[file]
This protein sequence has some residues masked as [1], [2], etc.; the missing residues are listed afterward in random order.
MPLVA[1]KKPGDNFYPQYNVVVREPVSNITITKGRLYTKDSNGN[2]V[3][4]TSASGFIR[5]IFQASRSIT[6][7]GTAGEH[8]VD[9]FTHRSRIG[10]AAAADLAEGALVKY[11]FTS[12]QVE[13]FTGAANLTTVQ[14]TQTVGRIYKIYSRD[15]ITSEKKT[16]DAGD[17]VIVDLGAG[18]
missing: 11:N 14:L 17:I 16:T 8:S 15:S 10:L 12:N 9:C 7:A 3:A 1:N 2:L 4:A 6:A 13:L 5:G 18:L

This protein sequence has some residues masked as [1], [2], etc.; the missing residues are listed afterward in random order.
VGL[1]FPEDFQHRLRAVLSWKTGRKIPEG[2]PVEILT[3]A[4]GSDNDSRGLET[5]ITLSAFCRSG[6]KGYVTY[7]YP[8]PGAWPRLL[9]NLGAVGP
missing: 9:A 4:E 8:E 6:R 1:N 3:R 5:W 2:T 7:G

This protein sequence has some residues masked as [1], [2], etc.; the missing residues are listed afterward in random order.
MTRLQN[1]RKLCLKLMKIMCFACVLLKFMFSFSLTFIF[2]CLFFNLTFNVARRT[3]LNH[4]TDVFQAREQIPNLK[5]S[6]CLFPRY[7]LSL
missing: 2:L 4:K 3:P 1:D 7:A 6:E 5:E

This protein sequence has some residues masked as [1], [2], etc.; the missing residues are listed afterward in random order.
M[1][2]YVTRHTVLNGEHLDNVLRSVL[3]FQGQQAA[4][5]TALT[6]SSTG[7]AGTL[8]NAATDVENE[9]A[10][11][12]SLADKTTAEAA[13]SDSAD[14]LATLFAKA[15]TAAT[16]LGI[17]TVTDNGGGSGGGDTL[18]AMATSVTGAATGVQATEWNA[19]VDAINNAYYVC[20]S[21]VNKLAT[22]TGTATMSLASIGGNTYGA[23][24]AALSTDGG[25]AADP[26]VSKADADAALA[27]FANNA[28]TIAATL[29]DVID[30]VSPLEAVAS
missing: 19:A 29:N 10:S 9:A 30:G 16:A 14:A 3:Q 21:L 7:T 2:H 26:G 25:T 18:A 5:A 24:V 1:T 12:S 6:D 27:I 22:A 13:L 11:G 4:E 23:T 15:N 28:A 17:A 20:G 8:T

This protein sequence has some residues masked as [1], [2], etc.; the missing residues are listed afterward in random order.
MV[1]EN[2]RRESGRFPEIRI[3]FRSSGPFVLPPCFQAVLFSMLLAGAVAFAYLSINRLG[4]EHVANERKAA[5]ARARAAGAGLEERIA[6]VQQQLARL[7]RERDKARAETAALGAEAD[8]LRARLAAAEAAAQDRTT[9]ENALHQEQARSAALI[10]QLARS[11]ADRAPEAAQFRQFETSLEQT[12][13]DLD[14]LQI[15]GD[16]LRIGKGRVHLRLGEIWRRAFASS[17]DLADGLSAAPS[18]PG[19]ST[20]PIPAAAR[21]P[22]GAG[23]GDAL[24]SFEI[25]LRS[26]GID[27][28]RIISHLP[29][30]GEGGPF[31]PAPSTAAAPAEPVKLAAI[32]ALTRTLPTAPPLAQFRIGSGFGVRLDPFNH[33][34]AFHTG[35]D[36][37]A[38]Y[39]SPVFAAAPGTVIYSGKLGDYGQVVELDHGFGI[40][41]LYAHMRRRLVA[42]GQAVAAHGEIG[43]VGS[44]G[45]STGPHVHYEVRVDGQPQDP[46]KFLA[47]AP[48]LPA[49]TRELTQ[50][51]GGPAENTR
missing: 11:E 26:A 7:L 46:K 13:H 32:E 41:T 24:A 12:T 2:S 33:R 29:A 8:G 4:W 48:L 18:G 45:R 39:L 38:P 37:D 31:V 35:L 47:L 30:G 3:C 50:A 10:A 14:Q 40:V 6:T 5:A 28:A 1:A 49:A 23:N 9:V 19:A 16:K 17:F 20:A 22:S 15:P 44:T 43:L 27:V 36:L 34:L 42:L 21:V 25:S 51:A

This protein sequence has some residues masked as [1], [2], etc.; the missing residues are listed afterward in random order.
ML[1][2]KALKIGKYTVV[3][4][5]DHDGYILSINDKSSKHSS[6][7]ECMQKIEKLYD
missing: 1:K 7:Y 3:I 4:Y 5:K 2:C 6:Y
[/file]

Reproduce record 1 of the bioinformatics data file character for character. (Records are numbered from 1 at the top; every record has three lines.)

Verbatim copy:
This protein sequence has some residues masked as [1], [2], etc.; the missing residues are listed afterward in random order.
MPLVA[1]KKPGDNFYPQYNVVVREPVSNITITKGRLYTKDSNGN[2]V[3][4]TSASGFIR[5]IFQASRSIT[6][7]GTAGEH[8]VD[9]FTHRSRIG[10]AAAADLAEGALVKY[11]FTS[12]QVE[13]FTGAANLTTVQ[14]TQTVGRIYKIYSRD[15]ITSEKKT[16]DAGD[17]VIVDLGAG[18]
missing: 11:N 14:L 17:I 16:T 8:S 15:S 10:L 12:N 9:C 7:A 3:A 1:N 2:L 4:A 6:A 13:L 5:G 18:L